The Rings Trail
is by some distance the most popular path in Mojave National Preserve
, partly as it starts right next to the Hole-in-the-Wall information center, and a short distance from the busy Hole-in-the-Wall campground. It is also quite unusual, passing through a short slot canyon enclosed by smooth volcanic rocks, where progress is assisted by sets of ringbolts in two steep places - obstacles that are easy for seasoned hikers to pass, especially downhill (even without using the rings) but present more of a challenge to inexperienced desert walkers. The slot (known as Banshee Canyon
) and the surrounding colorful, jagged cliffs account for only 0.2 miles of the 1.4 mile loop; the reminder crosses scenic desert slopes to the south and east of the rocky outcrop, passing a good variety of desert plants, and giving long-distance views across plains and mountain ranges.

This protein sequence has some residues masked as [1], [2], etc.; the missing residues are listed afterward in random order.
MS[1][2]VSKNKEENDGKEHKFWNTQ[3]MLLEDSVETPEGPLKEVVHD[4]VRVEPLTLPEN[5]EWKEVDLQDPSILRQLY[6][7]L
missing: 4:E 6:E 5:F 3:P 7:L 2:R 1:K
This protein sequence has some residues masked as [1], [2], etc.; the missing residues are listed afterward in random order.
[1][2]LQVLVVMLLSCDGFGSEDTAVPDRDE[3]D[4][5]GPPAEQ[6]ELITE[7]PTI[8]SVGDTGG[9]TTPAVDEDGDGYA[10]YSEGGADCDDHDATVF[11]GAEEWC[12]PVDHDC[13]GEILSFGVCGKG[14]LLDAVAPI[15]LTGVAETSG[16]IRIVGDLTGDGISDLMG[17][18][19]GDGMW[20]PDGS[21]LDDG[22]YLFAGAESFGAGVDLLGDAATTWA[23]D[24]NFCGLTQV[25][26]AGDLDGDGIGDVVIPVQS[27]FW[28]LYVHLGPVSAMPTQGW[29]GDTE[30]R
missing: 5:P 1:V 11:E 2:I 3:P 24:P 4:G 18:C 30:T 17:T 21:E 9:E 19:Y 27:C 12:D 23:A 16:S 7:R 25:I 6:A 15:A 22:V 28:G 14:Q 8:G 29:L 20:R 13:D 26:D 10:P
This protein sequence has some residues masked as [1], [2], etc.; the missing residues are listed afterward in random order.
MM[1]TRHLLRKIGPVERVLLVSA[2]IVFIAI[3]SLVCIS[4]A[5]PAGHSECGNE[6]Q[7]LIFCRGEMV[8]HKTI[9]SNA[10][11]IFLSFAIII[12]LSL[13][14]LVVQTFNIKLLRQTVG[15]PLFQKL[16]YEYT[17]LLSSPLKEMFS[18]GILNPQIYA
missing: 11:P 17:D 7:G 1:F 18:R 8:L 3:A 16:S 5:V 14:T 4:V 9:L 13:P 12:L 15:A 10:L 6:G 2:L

Start of the Trail
Anti-clockwise seems to be the best direction for the loop, as the exciting rings section is encountered sooner, and the narrows are quicker to explore when descending. The trailhead is at the end of the side road to the Hole-in-the-Wall information center, which, like the campground just to the north, is lined by high, brownish-grey hills of volcanic rock, eroded into jagged pinnacles on top and large cavities along the cliff faces. The path enters the upper end of a little wash, past a very short spur to a viewpoint above the narrows, then descends via several short drops into the slot canyon, which cuts through greyish-white conglomerate rocks, worn smooth by occasional floodwaters. The first ring-aided dryfall is about ten feet high, followed by a deeper channel and then the second, slightly taller drop.
Banshee Canyon opens out a bit soon after but stays enclosed a while longer. Moqui steps up a dryfall at the head of a short south-side tributary would give access to another slot-like area, but the climb is not easy. The cliffs soon open up completely, and the south end of Wild Horse Canyon Road
is visible not far ahead. The way back to the trailhead is rather longer, another 1.2 miles, skirting the foot of the cliffs on the south side and curving back north to the information center. Plants en route include two species of opuntia and several types of cholla including the relatively rare diamond cholla
, while the rocky slopes above harbor many big barrel cacti. There is also a junction, with the longer (6 miles) Barber Peak Trail.